- Prototyping and Proof-of-Concepts – POCs and prototypes can be costly, have multiple failures, and require new skill sets. Companies will use outsourcing to build POCs to protect themselves from the cost of building an infrastructure prior to deciding to proceed with the idea or product. Companies also want to reap the benefits of outsourcing companies who have specific expertise in building rapid prototypes.
These companies have processes for shortening the R&D cycle and developing the product, system, or component. Large companies may want to use outsourcing prototypes as a way to speed up getting a product to market. Smaller companies may look at this model as a way to get new expertise while lowering the cost to prototype.
The advantages of this approach is that you get expertise now, you do not have to make long term infrastructure investments before you decide to proceed, and you gain the knowledge of firms who are experienced with creating prototypes. This way, the company gets the expertise it needs, without the long term commitment.
- Multi-Level Operational Support – In this model a customer will engage with an outsourcer to monitor and manage a department, function, or system. These types of agreements are managed by SLAs and are typically more complex and multi-year arrangements. Companies will engage in them to lower costs and to free up their internal resources to work on more strategic activities.
These types of support agreements are most often made with large corporations with very large IT organizations, or they are made with very small companies with little or no IT help. Mid-sized companies should take more advantage of the benefits of this type of arrangement.
Advantages for the operation support model are the lower cost and the ability of the internal teams to work on more strategic projects.
- Legacy Modernization – Legacy modernization is a unique type of engagement. While it is most similar to planned usage, modernization projects typically have their own lifecycle. The lifecycle will typically start with support, then move to operational maintenance, then move to planned usage as a project launches to replace the system. These projects are typically part of an overall modernization plan where multiple applications are systematically modernized and the old systems are retired. Legacy modernization projects are usually for companies who are mature and have been established for at least 15 to 20 years.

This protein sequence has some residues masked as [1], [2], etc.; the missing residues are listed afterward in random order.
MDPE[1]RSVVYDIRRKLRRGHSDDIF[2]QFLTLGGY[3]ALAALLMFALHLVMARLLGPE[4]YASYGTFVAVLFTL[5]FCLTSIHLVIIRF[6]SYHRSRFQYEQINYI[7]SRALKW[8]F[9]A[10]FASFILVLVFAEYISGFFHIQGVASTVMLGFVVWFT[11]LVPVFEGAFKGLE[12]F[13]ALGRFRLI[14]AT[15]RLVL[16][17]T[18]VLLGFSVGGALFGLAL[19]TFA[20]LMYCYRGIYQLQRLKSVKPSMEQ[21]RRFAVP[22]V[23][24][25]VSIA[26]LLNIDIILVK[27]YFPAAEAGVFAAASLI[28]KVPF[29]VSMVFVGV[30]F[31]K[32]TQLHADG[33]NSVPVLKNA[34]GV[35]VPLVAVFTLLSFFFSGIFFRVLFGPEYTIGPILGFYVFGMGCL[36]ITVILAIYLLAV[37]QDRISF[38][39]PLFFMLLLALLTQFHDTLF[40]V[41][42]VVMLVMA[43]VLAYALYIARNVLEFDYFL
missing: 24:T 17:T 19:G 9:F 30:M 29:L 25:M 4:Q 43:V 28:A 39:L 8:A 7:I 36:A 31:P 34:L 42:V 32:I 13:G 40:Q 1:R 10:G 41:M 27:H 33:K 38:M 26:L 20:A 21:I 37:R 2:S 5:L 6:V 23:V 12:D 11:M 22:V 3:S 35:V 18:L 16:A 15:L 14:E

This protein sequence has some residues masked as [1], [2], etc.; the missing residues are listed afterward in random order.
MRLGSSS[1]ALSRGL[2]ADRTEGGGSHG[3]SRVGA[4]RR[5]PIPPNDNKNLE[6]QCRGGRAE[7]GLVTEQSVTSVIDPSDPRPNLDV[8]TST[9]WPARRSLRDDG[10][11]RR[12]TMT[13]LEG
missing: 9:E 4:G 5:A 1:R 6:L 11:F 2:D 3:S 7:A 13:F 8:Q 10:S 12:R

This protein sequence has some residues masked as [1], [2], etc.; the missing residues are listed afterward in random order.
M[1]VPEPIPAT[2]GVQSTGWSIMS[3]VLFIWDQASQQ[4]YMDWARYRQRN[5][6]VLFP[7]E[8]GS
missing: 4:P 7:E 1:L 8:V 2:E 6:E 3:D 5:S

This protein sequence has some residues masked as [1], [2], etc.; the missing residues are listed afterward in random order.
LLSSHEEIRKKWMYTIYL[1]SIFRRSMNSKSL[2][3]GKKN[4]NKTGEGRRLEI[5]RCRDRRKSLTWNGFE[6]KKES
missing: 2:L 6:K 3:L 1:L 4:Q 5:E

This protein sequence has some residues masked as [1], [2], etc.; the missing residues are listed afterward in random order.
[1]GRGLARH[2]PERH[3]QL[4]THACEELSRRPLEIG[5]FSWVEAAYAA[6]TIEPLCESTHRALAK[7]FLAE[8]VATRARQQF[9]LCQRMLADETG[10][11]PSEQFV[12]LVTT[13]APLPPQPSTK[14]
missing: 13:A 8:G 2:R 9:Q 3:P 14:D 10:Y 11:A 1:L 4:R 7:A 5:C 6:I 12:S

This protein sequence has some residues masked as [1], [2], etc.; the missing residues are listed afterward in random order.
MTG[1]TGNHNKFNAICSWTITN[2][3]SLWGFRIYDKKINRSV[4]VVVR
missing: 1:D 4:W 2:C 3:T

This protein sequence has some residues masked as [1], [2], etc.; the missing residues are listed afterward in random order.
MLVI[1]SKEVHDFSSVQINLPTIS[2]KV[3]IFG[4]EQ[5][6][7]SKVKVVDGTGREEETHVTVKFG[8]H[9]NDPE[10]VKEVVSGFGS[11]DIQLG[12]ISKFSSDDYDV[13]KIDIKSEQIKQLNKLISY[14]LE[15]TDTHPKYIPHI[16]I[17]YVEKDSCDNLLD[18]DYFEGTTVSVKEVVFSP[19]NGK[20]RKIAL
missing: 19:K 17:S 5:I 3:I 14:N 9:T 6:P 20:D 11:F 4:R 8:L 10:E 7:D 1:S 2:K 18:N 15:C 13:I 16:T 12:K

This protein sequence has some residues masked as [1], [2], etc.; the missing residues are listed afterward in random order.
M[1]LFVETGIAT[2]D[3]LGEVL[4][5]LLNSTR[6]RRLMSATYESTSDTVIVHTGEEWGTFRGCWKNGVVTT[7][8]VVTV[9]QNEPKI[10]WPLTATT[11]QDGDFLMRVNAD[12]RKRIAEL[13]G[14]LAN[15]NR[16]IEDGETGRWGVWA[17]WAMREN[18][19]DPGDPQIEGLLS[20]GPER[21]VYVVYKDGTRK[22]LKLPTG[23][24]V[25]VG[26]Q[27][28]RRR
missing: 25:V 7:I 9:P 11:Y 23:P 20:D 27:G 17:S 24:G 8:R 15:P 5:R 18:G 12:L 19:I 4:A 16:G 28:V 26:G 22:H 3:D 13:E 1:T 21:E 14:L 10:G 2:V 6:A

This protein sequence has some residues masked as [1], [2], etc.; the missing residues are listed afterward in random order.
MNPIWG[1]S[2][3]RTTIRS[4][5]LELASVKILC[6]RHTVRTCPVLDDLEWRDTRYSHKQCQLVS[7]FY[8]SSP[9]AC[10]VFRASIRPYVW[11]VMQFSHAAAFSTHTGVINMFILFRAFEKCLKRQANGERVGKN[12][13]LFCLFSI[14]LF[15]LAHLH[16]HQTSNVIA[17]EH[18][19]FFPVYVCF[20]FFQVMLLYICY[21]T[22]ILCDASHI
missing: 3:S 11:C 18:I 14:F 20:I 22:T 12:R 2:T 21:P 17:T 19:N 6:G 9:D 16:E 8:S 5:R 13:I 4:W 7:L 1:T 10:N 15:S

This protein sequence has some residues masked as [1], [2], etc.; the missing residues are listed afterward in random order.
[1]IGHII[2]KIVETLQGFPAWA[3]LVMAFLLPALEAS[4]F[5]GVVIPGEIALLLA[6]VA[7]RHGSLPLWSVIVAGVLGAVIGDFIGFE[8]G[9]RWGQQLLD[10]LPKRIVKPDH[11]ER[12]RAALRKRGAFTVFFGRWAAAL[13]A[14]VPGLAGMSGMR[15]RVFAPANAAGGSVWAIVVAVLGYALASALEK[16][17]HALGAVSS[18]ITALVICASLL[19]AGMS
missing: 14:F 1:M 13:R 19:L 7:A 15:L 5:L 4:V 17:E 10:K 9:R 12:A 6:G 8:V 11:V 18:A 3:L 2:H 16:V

The advantages of having offshore companies work on legacy modernization is that it allows you to train the internal staff on newer technologies, while the outsourced staff works with the older technology. Additionally, these are typically long and costly projects, so working with outsourcing companies should lower the overall cost of the engagement. Finally, there are many outsourcing companies that have experience and expertise in modernization type projects.
In summary, there are six scenarios most often used to justify using outsourcing. When determining if you would like to outsource, you must determine if any of these scenarios meet your current business needs and you have projects that meet these criteria. Here is a diagram that shows the six: So that is all for this blog. I hope it was helpful and informative. If you have any questions, comments, or input, please contact us at firstname.lastname@example.org. We welcome all feedback. Until next time, I wish you health, happiness, and prosperity.